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Jami-Lee Ross' movements around National's office restricted

Author
Derek Cheng, NZ Herald,
Section
Politics,
Publish Date
Tuesday, 29 January 2019, 5:35PM
Botany MP Jami-Lee Ross will return to Parliament next month, but will not be able to access National MPs' offices. (Photo / Michael Craig)

The National Party has stepped up security to ensure that expelled MP Jami-Lee Ross will not have access to any of its offices in Parliament when he returns next month.

Restrictions that apply to most of its parliamentary offices will soon apply to all of its offices, meaning no one will have swipe card access unless authorised by the party.

The move comes two weeks before Ross is due to return to Parliament. Ross has been allocated an office in Bowen House, well away from National Party offices.

Currently the National Party controls who can access its offices on the second and third floor of Parliament House, but MPs and journalists are not restricted from entering a section of corridor on the ground floor that has access to National MPs' offices.

Extra security to the ground floor corridor has now been approved by Speaker Trevor Mallard.

It is understood the move is a response to concerns that were raised by National.

A spokesperson from the National Party referred all queries to Mallard, who declined to comment.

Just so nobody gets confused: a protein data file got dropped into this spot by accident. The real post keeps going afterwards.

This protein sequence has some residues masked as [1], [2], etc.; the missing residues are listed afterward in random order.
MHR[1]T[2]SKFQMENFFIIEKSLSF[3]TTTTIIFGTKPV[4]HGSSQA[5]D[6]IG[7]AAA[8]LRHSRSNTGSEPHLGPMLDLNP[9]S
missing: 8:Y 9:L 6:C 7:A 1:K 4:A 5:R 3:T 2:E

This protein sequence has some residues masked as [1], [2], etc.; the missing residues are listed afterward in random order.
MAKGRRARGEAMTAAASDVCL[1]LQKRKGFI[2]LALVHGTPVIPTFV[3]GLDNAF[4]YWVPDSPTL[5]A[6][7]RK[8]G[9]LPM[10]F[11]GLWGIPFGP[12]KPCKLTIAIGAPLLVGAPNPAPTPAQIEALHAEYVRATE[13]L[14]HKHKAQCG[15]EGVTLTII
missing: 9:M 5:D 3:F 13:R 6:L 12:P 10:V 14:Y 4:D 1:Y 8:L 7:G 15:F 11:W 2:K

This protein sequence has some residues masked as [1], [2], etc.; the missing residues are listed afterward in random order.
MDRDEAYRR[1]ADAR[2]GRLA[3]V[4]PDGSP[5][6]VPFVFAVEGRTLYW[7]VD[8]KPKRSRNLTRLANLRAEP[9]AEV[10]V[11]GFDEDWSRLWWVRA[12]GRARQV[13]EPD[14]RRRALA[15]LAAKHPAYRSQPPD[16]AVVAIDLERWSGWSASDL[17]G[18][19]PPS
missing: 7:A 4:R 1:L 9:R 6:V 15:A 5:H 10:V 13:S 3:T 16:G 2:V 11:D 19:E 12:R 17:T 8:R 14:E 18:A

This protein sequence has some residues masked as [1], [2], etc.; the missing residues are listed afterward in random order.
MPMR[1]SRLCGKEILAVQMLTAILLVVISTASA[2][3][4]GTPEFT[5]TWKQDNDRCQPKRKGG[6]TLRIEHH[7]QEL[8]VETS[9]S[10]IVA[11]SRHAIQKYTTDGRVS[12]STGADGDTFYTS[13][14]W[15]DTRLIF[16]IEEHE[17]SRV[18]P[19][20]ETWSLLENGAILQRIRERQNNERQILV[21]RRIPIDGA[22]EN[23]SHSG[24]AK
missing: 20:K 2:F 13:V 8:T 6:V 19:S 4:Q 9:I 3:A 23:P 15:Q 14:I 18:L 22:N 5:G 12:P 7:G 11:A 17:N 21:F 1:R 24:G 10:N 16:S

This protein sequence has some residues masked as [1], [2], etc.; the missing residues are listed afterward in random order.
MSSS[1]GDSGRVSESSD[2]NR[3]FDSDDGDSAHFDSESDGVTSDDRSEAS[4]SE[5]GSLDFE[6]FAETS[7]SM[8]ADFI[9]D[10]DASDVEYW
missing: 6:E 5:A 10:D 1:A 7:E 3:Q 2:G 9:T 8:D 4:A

Mallard and the Parliamentary Service general manager are responsible for the welfare of all people working in the parliamentary complex.

The National caucus expelled Ross last year at the same time as he quit the party, citing a fallout with leader Simon Bridges and laying a complaint with police about the handling of a donation to the party.

In the ensuing days, Ross released conversations with Bridges that he had secretly recorded, was publicly accused by several women of intimidating and bullying behaviour - which he has denied - and was sectioned to the mental health facility at Middlemore Hospital after he contemplated killing himself.

Last week, Ross said that he was ready to return to Parliament, and that he wasn't after revenge, but wanted to serve the interests of those in his electorate.

 

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